Wind farm creates tempest for tribes’ religious liberty
Two American Indian tribes scored a rare and possibly temporary victory this month when the National Park Service agreed to designate Nantucket Sound, where a major wind farm is set to be installed, as eligible for listing in the National Register of Historic Places.
The designation does not prevent development of the wind farm, but it does present new hurdles for the proposed Cape Cod wind-energy project. The fate of the wind farm, known as Cape Wind, now rests with Interior Secretary Ken Salazar, who can decide whether to give the project a green light after seeking advice from an independent federal agency.
The two Massachusetts tribes that requested the designation contend that Nantucket Sound has traditional cultural and archaeological value, and that erecting the proposed 130 turbines in federal waters would block their unobstructed view of the sunrise, preventing them from conducting religious rituals, and would restrict access to now-submerged ancestral burial grounds.
The Aquinnah Wampanoag and Mashpee Wampanoag tribes met Jan. 13 with Salazar to discuss reaching an agreement with the Cape Wind developer. The tribes might be better off trying to broker a compromise now rather than pursuing litigation, considering how poorly Indian nations have fared in attempting to use the courts to safeguard their sacred sites from development. Though the Cape Wind project is not yet headed to court, Native American tribes have consistently lost legal battles to prevent construction on grounds they deem sacred.
In 1977, for example, the Forest Service announced plans to construct a paved road through forest land considered sacred by a group of northern California Indian nations. After efforts to persuade the Forest Service to reconsider its venture failed, the Indian tribes filed suit against the government. The tribes argued that an undisturbed natural setting was indispensable for their religious practices.
The government’s actions, the Indians argued, would seriously interfere with their ability to fulfill their religious obligations freely. “[I]f the First Amendment means anything,” the Indians’ counsel argued in court, “it means that the Government cannot take away the very ability of an individual to practice his religion at the only place that it can be practiced under the tenets of their religion.”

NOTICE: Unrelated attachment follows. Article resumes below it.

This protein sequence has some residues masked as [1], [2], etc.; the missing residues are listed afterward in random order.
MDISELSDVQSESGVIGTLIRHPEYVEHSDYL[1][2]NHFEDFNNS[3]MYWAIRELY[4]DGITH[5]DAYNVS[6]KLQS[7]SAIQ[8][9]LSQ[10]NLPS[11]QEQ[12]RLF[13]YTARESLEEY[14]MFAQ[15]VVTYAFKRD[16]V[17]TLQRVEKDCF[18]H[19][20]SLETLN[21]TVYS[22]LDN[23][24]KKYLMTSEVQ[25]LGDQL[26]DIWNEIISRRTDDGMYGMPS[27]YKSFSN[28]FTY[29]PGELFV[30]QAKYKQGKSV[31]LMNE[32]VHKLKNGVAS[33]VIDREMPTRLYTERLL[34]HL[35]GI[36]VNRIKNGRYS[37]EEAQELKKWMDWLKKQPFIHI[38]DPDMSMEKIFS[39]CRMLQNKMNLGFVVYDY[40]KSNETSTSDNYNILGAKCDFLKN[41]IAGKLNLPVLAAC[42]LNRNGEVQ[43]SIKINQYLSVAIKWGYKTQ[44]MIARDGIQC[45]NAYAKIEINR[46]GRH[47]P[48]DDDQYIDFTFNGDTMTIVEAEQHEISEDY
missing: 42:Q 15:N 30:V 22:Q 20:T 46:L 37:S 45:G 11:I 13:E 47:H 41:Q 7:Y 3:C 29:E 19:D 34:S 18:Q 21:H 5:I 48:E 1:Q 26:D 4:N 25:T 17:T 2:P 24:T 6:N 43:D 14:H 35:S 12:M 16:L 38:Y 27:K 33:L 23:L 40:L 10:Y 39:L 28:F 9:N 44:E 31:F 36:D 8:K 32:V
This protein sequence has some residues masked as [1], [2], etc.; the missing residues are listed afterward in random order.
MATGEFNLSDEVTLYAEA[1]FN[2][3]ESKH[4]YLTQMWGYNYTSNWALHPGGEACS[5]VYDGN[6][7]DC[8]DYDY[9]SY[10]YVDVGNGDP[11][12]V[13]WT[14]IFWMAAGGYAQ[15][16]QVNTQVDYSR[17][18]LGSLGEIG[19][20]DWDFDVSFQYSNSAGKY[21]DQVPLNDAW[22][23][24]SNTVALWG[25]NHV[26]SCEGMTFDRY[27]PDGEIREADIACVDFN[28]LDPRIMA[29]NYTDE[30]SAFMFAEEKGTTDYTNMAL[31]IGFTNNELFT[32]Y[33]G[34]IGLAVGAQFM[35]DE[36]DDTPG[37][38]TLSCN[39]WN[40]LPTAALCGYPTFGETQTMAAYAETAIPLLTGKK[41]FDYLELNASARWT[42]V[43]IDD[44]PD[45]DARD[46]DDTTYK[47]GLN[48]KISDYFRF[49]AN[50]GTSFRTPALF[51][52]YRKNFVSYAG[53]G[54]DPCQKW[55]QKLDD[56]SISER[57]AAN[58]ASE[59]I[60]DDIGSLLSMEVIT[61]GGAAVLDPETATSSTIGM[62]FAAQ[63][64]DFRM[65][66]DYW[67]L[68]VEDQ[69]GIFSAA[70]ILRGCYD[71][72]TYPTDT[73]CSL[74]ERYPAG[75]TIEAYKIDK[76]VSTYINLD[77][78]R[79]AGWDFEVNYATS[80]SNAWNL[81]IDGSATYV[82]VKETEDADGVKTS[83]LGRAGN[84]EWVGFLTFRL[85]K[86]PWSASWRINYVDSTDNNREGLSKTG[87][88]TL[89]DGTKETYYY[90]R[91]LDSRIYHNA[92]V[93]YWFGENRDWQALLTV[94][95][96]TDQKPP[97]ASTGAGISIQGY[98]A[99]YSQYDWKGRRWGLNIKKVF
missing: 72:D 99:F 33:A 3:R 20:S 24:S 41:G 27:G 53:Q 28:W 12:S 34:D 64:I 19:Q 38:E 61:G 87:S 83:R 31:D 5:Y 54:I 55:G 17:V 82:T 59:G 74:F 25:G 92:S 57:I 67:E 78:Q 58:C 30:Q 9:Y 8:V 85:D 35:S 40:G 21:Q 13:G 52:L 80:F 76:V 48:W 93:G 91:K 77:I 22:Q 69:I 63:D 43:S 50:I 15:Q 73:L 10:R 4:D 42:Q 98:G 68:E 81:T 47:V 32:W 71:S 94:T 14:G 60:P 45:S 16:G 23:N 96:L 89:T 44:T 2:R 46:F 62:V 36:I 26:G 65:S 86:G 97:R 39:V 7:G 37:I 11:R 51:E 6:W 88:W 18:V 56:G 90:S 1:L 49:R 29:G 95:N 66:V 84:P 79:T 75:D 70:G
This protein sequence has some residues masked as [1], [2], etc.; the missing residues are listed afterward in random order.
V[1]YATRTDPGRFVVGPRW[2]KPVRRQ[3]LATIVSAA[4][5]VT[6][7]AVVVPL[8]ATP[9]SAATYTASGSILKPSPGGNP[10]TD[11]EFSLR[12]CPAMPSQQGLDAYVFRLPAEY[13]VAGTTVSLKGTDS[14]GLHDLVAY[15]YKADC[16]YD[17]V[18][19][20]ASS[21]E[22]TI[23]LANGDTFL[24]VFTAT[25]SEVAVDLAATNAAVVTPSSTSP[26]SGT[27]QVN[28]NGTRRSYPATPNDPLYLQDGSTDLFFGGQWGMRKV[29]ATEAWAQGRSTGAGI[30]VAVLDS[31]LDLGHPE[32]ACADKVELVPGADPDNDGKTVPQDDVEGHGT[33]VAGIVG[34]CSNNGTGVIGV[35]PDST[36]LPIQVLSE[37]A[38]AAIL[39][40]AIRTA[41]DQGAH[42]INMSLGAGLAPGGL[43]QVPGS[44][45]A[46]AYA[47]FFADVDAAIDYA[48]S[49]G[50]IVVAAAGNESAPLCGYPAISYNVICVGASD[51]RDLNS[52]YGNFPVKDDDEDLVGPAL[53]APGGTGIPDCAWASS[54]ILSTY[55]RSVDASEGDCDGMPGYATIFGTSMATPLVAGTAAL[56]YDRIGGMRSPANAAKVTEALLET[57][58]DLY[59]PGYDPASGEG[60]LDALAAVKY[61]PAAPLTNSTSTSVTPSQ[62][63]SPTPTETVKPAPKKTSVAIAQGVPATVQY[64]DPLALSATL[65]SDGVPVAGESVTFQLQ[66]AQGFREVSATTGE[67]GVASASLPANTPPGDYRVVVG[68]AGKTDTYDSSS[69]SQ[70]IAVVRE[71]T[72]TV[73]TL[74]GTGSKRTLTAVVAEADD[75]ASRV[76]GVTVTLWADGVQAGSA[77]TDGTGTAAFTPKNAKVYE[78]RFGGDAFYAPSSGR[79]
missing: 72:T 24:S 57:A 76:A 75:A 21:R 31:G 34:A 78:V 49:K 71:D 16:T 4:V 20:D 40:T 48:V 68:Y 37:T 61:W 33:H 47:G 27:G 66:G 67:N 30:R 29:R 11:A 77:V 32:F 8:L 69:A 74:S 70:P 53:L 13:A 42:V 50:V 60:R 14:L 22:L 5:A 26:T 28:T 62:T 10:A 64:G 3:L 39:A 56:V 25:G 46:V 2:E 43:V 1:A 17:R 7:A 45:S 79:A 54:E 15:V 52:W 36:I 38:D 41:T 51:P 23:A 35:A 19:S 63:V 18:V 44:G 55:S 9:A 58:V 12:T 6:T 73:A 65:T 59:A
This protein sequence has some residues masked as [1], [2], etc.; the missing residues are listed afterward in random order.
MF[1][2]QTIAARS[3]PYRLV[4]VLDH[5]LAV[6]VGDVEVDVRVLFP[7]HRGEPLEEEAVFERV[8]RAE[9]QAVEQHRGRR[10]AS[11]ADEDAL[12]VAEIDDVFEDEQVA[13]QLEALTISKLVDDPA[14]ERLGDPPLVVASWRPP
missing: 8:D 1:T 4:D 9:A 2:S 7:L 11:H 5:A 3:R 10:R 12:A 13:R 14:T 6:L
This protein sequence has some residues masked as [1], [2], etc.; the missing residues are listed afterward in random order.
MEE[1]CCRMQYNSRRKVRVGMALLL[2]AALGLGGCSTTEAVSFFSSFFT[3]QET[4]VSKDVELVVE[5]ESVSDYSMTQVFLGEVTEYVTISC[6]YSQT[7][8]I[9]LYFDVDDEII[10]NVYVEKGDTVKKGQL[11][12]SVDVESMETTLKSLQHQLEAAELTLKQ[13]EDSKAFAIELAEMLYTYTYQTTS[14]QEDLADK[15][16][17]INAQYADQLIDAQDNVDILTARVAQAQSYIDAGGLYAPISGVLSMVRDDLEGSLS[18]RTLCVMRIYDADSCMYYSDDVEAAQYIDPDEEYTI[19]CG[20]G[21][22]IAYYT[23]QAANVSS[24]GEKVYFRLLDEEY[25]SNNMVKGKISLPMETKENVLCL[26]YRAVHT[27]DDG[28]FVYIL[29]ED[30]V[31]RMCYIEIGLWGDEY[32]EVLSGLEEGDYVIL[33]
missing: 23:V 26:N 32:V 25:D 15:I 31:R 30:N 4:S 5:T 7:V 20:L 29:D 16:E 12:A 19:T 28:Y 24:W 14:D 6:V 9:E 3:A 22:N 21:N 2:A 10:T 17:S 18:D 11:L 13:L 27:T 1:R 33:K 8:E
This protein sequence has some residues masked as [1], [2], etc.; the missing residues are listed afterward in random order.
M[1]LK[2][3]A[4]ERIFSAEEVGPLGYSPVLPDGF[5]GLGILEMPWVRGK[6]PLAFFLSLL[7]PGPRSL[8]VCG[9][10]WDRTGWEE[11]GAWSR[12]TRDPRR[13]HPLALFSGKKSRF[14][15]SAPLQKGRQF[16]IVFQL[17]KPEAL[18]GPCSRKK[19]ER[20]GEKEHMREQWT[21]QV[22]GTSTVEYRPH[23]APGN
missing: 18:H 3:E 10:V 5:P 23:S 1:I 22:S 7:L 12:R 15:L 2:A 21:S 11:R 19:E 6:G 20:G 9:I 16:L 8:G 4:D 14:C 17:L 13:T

In a decision that many religious-liberty advocates decried, the U.S. Supreme Court ruled in Lyng v. Northwest Indian Cemetery (1988) that the proposed road would not violate the Indians’ free exercise of religion because it would not coerce any Indians into acting contrarily to their religious beliefs, despite acknowledging that the road “could have devastating effects on traditional Indian religious practices.”
The government need not demonstrate a compelling justification for merely making it “more difficult” to practice religion, the majority found.
Justice William Brennan, in dissent, argued that “religious freedom is threatened no less by government action that makes the practice of one’s chosen faith impossible than by governmental programs that pressure one to engage in conduct inconsistent with religious beliefs.”
The fact patterns in both Lyng and the Cape Wind dispute are remarkably similar. At the heart of both cases is a conviction that sacred sites must remain in a certain state in order for the practice of certain religions to be possible.
If the courts are unable to safeguard the interests of the nation’s Native Americans, then Congress could do something — although what it has tried so far hasn’t worked well.
Ten years before Lyng, Congress passed the American Indian Religious Freedom Act to declare it “the policy of the United States to protect and preserve for American Indians their inherent right of freedom to believe, express, and exercise [their] traditional religions … including but not limited to access to sites.” The 1978 legislation, however, remained toothless for 16 years until enforcement provisions were added in 1994.
Yet such provisions, even when coupled with the passage of the 1993 Religious Freedom Restoration Act, have not done much to protect Native American religious claims.
As recently as 2008, the full 9th U.S. Circuit Court of Appeals ruled in Navajo Nation v. U.S. Forest Service that a ski resort could use treated sewage water to create artificial snow on part of a mountain considered sacred by several Arizona Indian tribes.
“[A] government action that decreases the spirituality, the fervor, or the satisfaction with which a believer practices his religion is not what the Congress has labeled a ‘substantial burden,’ ” the 9th Circuit held. Last year, the Supreme Court declined to review the case.
In a statement released by the Interior Department last week, Salazar noted that his two fundamental priorities were to move forward with renewable energy and to preserve historic sites. Though the secretary said he honored the government’s relationship with the Indian nations, he made no mention of their religious-liberty concerns.
Salazar has said he would decide whether to permit the wind farm by the end of April, giving the Aquinnah Wampanoag and Mashpee Wampanoag only a few months to find a solution to their concerns with the current administration.
Robert M. Bernstein is a religious-liberty fellow at the First Amendment Center in Washington, D.C. He graduated from Princeton University, majoring in religion with a focus on religion in America and religion and civil society.